Do employment verifications and background checks consume a substantial amount of one’s HR department’s time? Outsourcing these functions is a great way to boost the efficiency of HR personnel through the elimination of these time-consuming tasks. But it’s not as easy as just calling up an employment verification company and passing the baton – there’s still a lot you’ll need to know.

1. Provide as much information as you possibly can

When submitting a request for background screening services, it is important that the customer reporting agency (CRA) is provided with as much information from the applicant as possible. There could be instances where an applicant has changed his/her last name or may work with a nickname which they failed to incorporate on the paperwork. This omission may create a discrepancy when attempting to verify information.

When an applicant is providing his/her employment history, it’s important a name and address for the employer is provided. In many cases, an applicant may list the name of the employer although not add a complete address (ex: street name, city, state and zip code). 먹튀검증  Small businesses may be difficult to discover without a complete address. It is also important to supply a contact number for employers. Applicants may provide a contact number for a buddy they have worked with to try and verify their employment, however a CRA must contact the organization directly to try and verify information through the HR department or previous supervisor.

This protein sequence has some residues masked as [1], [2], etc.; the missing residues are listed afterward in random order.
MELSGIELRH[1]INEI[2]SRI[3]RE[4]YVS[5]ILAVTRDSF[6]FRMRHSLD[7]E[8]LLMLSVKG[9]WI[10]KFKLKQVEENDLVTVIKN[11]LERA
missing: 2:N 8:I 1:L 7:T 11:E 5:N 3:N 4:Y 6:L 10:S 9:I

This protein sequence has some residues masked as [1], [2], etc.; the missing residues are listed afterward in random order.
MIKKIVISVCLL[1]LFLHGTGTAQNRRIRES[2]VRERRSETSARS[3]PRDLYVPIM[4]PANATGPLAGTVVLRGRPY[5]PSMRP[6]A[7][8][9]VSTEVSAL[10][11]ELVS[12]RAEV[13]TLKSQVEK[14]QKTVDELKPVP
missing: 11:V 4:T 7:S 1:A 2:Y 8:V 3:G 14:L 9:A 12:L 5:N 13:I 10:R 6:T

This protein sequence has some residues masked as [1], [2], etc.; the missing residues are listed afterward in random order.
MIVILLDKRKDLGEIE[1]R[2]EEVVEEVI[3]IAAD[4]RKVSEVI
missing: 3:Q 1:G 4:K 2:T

In order for a CRA to do a background investigation, an applicant must sign an authorization and release form and also a disclosure statement giving their consent and knowledge that the investigation is being processed. As an employer, you will want to keep on file the signed disclosure statement. The authorization and release form is submitted to the CRA along with the applicant’s information to be verified.

For companies who submit their investigations via electronic format, it’s always a good idea to have authorization and release form with a “wet” signature on file. Difficulties may arise, especially with schools, in accepting electronic signatures. It is the policy of some schools to only accept a “wet” signature on an authorization and release form and therefore won’t verify any information when provided with an electric signature.